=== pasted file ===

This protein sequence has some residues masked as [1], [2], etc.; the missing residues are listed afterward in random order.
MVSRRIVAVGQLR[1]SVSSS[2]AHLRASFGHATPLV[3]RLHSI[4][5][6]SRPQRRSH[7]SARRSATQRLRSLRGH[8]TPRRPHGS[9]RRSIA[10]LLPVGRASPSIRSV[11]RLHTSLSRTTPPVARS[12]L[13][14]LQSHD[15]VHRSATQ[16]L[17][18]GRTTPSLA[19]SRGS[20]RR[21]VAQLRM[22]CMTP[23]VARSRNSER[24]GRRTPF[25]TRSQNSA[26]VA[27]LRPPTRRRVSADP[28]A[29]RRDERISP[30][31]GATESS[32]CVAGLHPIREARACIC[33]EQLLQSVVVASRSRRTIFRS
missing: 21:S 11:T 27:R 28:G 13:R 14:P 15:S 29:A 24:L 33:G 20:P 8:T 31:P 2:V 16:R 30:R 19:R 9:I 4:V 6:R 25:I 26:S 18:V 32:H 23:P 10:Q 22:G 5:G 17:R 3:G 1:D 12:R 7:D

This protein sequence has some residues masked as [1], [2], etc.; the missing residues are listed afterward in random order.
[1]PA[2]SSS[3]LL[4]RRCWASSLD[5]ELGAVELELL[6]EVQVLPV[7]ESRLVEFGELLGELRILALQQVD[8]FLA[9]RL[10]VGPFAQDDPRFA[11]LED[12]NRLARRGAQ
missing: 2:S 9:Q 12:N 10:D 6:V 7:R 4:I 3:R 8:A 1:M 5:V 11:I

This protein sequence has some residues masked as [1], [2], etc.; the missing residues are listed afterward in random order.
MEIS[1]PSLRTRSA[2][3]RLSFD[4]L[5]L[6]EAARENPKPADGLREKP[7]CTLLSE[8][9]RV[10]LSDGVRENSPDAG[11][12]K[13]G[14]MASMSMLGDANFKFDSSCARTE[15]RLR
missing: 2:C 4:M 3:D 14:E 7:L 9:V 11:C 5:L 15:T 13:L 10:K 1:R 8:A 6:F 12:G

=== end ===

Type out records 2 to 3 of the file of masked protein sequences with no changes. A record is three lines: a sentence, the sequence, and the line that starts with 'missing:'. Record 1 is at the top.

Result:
This protein sequence has some residues masked as [1], [2], etc.; the missing residues are listed afterward in random order.
[1]PA[2]SSS[3]LL[4]RRCWASSLD[5]ELGAVELELL[6]EVQVLPV[7]ESRLVEFGELLGELRILALQQVD[8]FLA[9]RL[10]VGPFAQDDPRFA[11]LED[12]NRLARRGAQ
missing: 2:S 9:Q 12:N 10:D 6:V 7:R 4:I 3:R 8:A 1:M 5:V 11:I

This protein sequence has some residues masked as [1], [2], etc.; the missing residues are listed afterward in random order.
MEIS[1]PSLRTRSA[2][3]RLSFD[4]L[5]L[6]EAARENPKPADGLREKP[7]CTLLSE[8][9]RV[10]LSDGVRENSPDAG[11][12]K[13]G[14]MASMSMLGDANFKFDSSCARTE[15]RLR
missing: 2:C 4:M 3:D 14:E 7:L 9:V 11:C 5:L 15:T 13:L 10:K 1:R 8:A 6:F 12:G